Although it’s typical for AAA games to attract the majority of the in-depth writing, in the context of increasing tension around labor exploitation, more critics are considering the power dynamics of big publisher corporations and populist gamer culture. This week in videogame blogging, writers look at impactful mods and bootlegs, the role of games in political protest, and alternative histories.
Three writers look at creepy places and the art of creeping around.
- Gamasutra: Travis Hoffstetter’s Blog – The Anatomy of a Stealth Encounter
Travis Hofstetter gives game developers a guide to common ingredients making up the design of a typical stealth level.
- Hauntological Remediation – First Person Scholar
Andrew Bailey looks at how screens and distorted vision make games such as Resident Evil and the The Beginning Hour feel haunted by the past.
- Brick By Brick / What is the “Deep”?
Doshmanziari explores architectural imaginings of the limits of human understanding.
“Just because we can detect or observe an object or force does not mean that we understand either.”
In writing on videogame storytelling, two critics examine the duality between militaristic bravado and tense intimacy.
- Destiny 2’s Quiet Moments Do the Story’s Heavy-lifting | Unwinnable
Yussef Cole describes some lovely moments of chill that seem to provide relief from the epic bombast associated with AAA videogameyness.
- Metal Gear Solid: Military masculinity and homoerotica
Ruben Ferdinand examines Hideo Kojima’s politicization of masculine tropes.
“What Metal Gear Solid presents is a type of masculinity that overlaps with war fiction of the 80s and the visual tensions of gay porn. Kojima idolises the soldier, not the state, and means to recreate this through a politically complicated series where soldiers defect to fight the state itself.”
Three pieces consider how different versions of history proliferate in and around games.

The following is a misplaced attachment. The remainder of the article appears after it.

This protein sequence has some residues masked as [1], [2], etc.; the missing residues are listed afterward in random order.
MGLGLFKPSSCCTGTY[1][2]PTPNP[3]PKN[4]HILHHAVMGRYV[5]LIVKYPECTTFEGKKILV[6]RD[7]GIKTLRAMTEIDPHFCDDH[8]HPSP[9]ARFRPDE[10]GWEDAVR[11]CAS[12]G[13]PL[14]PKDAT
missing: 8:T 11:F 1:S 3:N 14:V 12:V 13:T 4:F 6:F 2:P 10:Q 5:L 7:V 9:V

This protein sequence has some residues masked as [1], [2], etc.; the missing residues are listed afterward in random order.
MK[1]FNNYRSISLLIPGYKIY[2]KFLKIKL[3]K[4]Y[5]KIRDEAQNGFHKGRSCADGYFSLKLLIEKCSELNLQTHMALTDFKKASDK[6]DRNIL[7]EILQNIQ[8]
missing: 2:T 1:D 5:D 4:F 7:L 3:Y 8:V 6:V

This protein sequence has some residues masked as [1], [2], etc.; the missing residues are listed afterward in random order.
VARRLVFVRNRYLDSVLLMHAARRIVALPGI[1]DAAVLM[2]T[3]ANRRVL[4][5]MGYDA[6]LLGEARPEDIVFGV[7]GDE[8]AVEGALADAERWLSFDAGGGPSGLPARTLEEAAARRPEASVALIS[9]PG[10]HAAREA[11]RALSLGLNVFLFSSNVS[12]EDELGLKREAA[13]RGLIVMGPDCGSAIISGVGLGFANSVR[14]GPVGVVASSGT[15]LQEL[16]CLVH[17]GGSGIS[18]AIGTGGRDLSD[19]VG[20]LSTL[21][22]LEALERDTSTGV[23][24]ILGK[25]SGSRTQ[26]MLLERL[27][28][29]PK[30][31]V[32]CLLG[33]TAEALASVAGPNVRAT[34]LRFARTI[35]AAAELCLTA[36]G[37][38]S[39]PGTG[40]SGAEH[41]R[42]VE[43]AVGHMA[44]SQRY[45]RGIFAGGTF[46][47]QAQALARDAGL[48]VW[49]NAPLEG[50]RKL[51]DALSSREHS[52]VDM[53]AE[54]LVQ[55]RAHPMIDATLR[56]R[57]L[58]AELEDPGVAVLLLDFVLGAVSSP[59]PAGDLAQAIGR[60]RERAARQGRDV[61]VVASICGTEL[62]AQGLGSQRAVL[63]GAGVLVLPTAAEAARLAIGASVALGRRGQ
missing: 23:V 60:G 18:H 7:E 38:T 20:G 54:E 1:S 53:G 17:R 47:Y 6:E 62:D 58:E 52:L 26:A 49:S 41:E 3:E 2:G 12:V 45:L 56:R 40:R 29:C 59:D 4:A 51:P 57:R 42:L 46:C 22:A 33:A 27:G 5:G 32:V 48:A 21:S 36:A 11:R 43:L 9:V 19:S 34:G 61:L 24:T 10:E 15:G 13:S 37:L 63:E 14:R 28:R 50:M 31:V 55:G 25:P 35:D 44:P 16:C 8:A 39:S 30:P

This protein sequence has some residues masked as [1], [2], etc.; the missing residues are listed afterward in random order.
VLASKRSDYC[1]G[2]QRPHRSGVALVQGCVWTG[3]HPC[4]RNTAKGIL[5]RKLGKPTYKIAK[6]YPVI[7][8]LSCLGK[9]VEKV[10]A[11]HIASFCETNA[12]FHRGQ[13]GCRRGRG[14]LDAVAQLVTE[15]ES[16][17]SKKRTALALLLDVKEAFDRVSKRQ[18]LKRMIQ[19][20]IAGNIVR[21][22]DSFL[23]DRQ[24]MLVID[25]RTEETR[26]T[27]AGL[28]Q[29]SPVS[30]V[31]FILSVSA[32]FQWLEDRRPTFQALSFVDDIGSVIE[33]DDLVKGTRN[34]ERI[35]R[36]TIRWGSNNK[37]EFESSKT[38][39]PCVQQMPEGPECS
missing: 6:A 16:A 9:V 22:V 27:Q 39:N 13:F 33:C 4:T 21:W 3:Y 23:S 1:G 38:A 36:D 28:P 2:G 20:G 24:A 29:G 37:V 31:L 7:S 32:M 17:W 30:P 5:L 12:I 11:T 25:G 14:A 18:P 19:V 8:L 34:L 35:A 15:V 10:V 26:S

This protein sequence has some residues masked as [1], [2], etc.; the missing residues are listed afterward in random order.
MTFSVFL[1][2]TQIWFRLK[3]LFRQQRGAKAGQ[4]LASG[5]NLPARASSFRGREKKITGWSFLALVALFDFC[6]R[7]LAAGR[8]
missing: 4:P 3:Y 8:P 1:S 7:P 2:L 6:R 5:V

- The imagined importance of the blockbuster game – Brian Crimmins – Medium
Brian Crimmins argues for the importance of bootlegs and mods in game design history.
- Does bad archaeology make for the best games? • Eurogamer.net
Philip Boyes makes the case for caring about stories that don’t rely on fantastical imaginings of prehistory.
- Two histories of Myst – Picking Up the Pieces – Medium
John Gabriel Adkins tells a labyrinthine historiography of Myst, comparing different accounts of the game’s impact on games culture.
“This is the slippery, ephemeral nature of our game history, passed along through half-memories and demographic survival alone. Left vulnerable to distortion, it became distorted: within four or seven years, the truth inverted itself.”
The relationship between games and power come out in three pieces on politics, art, and resistance.
- Gamers and managers vs workers: the impossible (and gendered) standards imposed on game developers | Overland literary journal
Brendan Keogh breaks down the power dynamics between corporations, employees, and fans, that allow harassment to thrive and workers’ rights to wither.
- In Argentina, a Pro-Choice Advocate Protests with a DOOM Mod | Kotaku
Diego Argüello looks at a remarkable intervention made by artist Florencia Rumpel that shows the absurdity of turning the fetus into an icon.
- Video Games’ Ubiquitous Influence On Art Exhibit ‘I Was Raised on the Internet’ – Variety
Dan Solberg interviews artists whose work has been included in a Chicago Museum of Contemporary Art exhibition, and draws out threads of discourse relating to the affordances of the medium for critically-challenging creative expression.
“This seems an apt avenue for bridging the art/games divide—viewing video games not just as a technological medium, but as a multimodal cultural force with all the complexities of human interaction included.”
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Have you read, seen, heard or otherwise experienced something new that made you think about games differently? Send it in!